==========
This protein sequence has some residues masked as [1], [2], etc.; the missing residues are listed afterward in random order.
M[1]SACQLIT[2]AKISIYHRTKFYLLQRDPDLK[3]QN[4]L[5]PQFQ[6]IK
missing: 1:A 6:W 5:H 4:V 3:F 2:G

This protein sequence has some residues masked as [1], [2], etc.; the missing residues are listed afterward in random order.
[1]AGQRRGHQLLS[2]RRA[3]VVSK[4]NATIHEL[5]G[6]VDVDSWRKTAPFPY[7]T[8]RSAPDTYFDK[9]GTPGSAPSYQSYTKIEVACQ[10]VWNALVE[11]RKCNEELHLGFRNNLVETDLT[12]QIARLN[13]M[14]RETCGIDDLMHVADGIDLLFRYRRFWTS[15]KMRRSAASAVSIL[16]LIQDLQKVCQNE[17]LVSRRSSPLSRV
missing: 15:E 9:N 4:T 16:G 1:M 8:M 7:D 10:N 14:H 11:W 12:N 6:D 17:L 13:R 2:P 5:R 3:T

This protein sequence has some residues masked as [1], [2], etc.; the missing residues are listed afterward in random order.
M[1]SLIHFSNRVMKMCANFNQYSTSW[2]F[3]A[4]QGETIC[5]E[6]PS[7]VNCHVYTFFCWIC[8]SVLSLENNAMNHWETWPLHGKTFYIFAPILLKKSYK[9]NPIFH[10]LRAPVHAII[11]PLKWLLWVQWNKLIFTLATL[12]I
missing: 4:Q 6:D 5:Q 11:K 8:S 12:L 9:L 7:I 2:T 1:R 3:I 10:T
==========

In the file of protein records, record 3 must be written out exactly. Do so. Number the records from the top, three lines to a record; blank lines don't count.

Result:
This protein sequence has some residues masked as [1], [2], etc.; the missing residues are listed afterward in random order.
M[1]SLIHFSNRVMKMCANFNQYSTSW[2]F[3]A[4]QGETIC[5]E[6]PS[7]VNCHVYTFFCWIC[8]SVLSLENNAMNHWETWPLHGKTFYIFAPILLKKSYK[9]NPIFH[10]LRAPVHAII[11]PLKWLLWVQWNKLIFTLATL[12]I
missing: 4:Q 6:D 5:Q 11:K 8:S 12:L 9:L 7:I 2:T 1:R 3:I 10:T